Wednesday, 6 September 2017

Memories of love

What is life all about? Love and that love is locked into our memories we make. And the best part about this lifelong secret is that it doesn't matter where or what your circumstance, you have the power to make memories full of love.
We did a lot of things as a family and went a lot of places and enjoyed some awesome vacations. But now in hindsight when we think of the love we shared, the best memories, the most special times together were right at home. If I can give any advice to anyone, is that don't make a big deal about where or how you make those memories. The true love you find in those memories are not something you can create with a trip somewhere or a new toy. 
The quiet moments reading together in bed, suppers together and Xavier being at home being Xavier are the memories closest to my heart. They were authentic. 


I have written more words since xavier died than I think I had written in 7 years. These words are my heart on paper and are pouring out. I do believe there is a book in there somewhere in the mess of parts scattered throughout the internet and my notebooks. The task of putting it altogether excites me yet overwhelms me. I want so much for my writing to be worthwhile and helpful to others even though it is so healing for me on its own. It is in my search for purpose again that I long to do something with my words.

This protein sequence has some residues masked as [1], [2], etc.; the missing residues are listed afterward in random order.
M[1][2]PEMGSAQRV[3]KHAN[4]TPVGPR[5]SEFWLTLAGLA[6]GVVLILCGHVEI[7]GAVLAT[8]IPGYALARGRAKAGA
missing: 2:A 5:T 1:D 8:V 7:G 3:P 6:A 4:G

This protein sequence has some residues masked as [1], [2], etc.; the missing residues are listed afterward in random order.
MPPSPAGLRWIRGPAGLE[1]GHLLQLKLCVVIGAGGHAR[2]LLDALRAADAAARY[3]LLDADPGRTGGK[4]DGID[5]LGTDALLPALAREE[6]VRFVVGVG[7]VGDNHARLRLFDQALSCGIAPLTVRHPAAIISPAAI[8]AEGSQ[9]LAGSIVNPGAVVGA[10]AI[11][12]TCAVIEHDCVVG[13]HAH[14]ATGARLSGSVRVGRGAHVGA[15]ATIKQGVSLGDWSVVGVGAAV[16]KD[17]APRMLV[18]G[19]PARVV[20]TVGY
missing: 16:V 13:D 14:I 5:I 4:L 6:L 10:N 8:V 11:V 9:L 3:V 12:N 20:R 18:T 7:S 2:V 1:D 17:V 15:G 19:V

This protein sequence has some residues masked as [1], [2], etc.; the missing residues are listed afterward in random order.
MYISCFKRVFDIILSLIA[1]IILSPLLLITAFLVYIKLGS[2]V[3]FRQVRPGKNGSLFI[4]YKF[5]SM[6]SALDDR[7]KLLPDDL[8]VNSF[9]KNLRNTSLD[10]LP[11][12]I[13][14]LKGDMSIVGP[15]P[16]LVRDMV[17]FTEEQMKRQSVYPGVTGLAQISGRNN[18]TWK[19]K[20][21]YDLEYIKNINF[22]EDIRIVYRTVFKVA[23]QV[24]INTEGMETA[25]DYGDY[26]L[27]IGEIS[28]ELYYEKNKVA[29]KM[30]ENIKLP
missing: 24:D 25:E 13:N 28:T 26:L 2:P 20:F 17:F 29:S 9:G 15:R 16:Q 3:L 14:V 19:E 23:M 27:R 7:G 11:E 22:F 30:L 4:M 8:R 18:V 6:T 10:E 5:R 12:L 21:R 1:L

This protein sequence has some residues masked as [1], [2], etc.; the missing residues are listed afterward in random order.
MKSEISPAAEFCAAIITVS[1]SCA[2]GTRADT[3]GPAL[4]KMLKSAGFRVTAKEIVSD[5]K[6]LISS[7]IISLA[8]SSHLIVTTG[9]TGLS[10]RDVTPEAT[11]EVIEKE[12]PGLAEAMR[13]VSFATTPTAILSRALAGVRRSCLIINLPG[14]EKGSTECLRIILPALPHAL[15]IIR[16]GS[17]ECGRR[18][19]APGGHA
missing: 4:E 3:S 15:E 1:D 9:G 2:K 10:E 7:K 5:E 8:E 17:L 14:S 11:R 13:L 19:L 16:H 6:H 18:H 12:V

I hear myself  giving my daughter life lessons and have to think am I doing this? I told her we weather the storm but the sun always comes out. We work through the bad to get to the good that is always there. Somedays I don''t believe this crap. I don't think this wave of sorrow I will ever get through nor want to. I will grieve Xavier's death forever as it is a reflection of my love. I will love him forever therefore will grieve. Of course it doesn't mean I will sit on my couch everyday with a box of kleenex, chocolate and tea (although those days are nice). 

Time doesn't heal. It's what you do with that time that makes the difference.

In our need to be positive all the time, do we leave people out? Are we ignoring the elephant in the room?
While at Camp Trillium for the first time, I felt alone. I couldn't just forget that my son died a mere three months ago from the very thing everyone there was trying to run from. Death found us. And now I feel our family, the ones who we shared such an intimate journey with are now so far away from where we are now. And this community is scared. Scared of the very thing we are dealing with. So how do we talk about it?
What about the kids who have found their paradise off earth? Why are we so afraid of death? Maybe I am looking in all the wrong places, but more needs to be out there for the families who are the survivors. Xavier's body may have died, but he lives on in our family. While my life's decision always reflected what was best for him, my life's decisions will still be filled with him. Although he took a piece of my heart with him, he also lives in my heart I still have here. With that I can choose to be advocate for other kids like him, for families like ours.

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